#31  
Old 09-23-2011, 01:41 PM
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superberry superberry is offline
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Crusher dust (aka crushed stone, road base, etc) can compact nearly as hard as asphault. Many of our tees at Winter Park were just laid on top of existing soil and extreme rains can wash these out. Plus they lead to the 'ever widening/lengthening tee syndrome'. What we've learned is that if you take a rototiller (even one of the mini ones) and work up the soil to about 4" and then scoop that out, you can lay the crusher dust into this cavity and keep it from spreading out if it gets soft or wears thin. It also keeps weeds and grass from growing through from underneath. You could line the front edge with a pressure treated board so that there is a clear distinction for the front of the tee. If you live in an area that gets snow, I highly recommend to lay the crusher dust in late fall and and let the weight of the snow and moisture compact the base well all winter long. Otherwise get some buckets of water and a tamper. Tamp the crusher dust, get it wet, and tamp again. These steps should give you some excellent long lasting, shock absorbing, and slip free tees for a good 5 years depending on how much rain you get and how wet the tees get.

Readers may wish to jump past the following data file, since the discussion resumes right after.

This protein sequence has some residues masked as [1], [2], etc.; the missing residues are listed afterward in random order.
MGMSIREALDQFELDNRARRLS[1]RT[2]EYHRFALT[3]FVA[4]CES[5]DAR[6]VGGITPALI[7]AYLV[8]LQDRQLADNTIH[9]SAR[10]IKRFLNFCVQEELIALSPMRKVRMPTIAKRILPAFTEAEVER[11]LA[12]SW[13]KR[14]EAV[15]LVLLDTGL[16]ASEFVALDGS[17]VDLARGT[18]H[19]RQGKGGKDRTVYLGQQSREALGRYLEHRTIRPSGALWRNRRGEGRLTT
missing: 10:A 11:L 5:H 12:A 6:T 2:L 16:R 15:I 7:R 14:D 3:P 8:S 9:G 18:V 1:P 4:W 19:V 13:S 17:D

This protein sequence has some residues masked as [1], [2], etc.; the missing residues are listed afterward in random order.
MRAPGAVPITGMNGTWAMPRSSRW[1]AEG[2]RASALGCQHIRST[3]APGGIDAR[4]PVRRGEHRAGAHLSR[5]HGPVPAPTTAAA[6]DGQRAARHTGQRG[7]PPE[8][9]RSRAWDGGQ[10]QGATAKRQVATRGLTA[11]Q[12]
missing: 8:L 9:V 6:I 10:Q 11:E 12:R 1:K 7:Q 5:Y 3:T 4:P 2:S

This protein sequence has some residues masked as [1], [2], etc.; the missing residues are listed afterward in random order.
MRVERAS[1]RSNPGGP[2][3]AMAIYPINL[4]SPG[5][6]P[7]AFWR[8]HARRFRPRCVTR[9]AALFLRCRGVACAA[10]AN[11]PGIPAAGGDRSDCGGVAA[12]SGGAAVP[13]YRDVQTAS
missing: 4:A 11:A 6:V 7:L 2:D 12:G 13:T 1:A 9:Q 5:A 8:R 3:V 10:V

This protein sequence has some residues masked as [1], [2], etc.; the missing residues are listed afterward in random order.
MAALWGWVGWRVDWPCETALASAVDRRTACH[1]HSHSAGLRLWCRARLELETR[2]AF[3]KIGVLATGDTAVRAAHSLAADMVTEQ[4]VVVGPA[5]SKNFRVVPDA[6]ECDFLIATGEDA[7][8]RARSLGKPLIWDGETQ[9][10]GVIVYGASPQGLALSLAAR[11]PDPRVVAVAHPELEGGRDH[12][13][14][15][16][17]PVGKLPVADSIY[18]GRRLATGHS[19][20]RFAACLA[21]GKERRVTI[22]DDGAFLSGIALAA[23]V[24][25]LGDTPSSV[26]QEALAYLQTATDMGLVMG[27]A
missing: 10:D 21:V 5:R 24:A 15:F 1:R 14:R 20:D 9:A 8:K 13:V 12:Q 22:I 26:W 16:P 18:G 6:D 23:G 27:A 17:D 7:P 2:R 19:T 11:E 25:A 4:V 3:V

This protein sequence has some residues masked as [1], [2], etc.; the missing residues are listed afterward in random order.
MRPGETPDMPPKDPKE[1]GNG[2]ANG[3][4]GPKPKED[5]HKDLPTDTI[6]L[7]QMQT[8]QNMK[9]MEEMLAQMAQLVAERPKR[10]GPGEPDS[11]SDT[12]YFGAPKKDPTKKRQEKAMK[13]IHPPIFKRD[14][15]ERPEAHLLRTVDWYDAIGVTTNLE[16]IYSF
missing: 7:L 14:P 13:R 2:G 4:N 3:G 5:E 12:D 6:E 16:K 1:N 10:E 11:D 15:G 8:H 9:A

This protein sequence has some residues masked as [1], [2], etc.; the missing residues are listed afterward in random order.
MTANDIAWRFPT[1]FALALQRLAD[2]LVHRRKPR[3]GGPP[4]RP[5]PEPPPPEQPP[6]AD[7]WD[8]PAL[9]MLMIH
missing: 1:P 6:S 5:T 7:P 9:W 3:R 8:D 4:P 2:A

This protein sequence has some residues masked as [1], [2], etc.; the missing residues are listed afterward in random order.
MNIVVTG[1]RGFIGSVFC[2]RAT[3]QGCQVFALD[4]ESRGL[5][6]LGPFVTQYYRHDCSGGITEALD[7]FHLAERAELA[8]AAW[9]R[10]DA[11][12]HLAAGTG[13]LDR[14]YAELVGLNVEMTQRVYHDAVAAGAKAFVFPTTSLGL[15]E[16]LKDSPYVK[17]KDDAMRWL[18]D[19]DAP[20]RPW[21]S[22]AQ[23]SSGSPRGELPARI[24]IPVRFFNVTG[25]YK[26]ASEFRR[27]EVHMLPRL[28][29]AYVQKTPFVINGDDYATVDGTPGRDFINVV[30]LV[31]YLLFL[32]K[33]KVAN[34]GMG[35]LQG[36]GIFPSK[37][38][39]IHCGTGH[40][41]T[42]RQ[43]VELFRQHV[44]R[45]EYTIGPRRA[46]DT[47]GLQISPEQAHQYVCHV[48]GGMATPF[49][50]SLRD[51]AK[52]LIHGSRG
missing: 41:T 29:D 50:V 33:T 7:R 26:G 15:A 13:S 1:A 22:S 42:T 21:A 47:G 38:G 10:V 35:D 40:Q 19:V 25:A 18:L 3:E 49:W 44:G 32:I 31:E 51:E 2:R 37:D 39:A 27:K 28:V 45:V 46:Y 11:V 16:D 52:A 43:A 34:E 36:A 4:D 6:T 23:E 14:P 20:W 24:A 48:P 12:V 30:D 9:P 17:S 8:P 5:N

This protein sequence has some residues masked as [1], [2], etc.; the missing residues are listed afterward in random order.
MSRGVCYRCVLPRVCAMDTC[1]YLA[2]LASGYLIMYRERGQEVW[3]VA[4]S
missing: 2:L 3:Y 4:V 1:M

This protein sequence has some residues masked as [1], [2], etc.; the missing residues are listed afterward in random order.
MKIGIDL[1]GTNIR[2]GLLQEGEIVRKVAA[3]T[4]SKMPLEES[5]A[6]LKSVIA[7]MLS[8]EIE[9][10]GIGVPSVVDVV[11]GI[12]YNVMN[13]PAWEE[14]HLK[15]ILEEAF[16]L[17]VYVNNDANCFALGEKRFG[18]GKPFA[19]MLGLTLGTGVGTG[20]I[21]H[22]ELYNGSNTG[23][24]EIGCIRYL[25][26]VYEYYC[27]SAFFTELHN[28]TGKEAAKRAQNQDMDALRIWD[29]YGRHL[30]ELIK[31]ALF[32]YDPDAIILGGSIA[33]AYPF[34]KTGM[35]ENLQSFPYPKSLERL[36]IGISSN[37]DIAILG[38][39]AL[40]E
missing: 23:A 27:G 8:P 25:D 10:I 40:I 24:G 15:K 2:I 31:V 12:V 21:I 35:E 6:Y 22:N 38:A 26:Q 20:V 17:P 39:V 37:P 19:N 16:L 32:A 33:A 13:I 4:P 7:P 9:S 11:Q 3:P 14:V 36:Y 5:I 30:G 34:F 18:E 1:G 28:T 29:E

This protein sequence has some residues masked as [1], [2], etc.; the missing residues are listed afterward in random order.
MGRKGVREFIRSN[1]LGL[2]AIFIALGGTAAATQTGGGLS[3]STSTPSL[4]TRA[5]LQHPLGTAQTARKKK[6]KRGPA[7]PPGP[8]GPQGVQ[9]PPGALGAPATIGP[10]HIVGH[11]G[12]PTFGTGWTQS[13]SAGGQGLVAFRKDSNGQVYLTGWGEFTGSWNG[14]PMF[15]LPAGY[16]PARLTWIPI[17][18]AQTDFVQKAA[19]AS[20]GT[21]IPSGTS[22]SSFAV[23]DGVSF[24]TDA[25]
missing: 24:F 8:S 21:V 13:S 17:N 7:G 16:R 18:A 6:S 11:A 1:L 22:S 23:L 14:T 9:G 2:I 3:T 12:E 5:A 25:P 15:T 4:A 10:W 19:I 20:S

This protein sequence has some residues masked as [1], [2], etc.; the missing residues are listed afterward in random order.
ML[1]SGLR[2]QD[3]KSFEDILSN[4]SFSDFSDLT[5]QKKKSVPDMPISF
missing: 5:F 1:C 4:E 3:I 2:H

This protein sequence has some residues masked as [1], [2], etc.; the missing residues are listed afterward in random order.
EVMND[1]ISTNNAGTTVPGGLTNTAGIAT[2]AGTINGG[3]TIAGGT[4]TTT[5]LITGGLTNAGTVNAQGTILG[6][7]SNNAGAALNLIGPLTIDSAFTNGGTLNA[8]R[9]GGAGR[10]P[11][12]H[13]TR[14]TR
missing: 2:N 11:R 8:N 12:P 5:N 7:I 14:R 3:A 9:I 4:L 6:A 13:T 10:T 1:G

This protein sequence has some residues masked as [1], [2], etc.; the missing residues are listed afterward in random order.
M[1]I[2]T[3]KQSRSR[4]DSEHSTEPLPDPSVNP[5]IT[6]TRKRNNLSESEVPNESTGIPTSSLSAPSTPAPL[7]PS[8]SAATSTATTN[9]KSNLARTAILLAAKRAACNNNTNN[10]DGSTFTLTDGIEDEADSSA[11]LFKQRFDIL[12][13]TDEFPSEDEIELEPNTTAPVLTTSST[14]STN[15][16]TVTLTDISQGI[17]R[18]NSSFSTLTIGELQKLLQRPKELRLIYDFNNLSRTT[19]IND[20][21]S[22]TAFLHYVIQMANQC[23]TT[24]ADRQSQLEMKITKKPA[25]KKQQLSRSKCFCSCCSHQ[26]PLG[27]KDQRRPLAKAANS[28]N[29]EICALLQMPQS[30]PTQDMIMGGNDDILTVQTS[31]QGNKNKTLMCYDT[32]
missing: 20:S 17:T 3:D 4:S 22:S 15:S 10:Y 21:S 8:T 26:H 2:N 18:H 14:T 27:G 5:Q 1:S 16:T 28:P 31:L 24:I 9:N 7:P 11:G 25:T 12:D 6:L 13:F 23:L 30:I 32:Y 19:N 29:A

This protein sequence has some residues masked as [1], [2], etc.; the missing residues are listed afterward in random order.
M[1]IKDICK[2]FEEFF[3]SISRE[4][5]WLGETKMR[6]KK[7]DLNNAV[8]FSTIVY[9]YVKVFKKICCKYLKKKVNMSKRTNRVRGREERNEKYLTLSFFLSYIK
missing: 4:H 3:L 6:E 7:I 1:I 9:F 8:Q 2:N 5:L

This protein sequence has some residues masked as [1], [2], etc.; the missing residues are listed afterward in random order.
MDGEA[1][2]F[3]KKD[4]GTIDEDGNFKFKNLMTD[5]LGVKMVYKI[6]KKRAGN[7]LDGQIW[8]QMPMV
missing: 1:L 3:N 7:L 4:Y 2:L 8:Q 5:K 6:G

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  #32  
Old 09-23-2011, 01:43 PM
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This 4" base of crusher dust is also the first step for future concrete or rubber pads anyway - if you choose to move toward that upgrade option in the future.
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  #33  
Old 09-23-2011, 01:46 PM
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Quote:
Originally Posted by superberry View Post
Crusher dust (aka crushed stone, road base, etc) can compact nearly as hard as asphault. Many of our tees at Winter Park were just laid on top of existing soil and extreme rains can wash these out. Plus they lead to the 'ever widening/lengthening tee syndrome'. What we've learned is that if you take a rototiller (even one of the mini ones) and work up the soil to about 4" and then scoop that out, you can lay the crusher dust into this cavity and keep it from spreading out if it gets soft or wears thin. It also keeps weeds and grass from growing through from underneath. You could line the front edge with a pressure treated board so that there is a clear distinction for the front of the tee. If you live in an area that gets snow, I highly recommend to lay the crusher dust in late fall and and let the weight of the snow and moisture compact the base well all winter long. Otherwise get some buckets of water and a tamper. Tamp the crusher dust, get it wet, and tamp again. These steps should give you some excellent long lasting, shock absorbing, and slip free tees for a good 5 years depending on how much rain you get and how wet the tees get.

I know you probably don't have a video of doing this, but if someone does this in the future, taping it would be a great addition to this thread and website. I get a lot of what you're saying to do, but for people that have never worked with crush and run or crusher dust, a video would be extremely helpful.
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  #34  
Old 09-23-2011, 02:16 PM
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ill post video when I do it.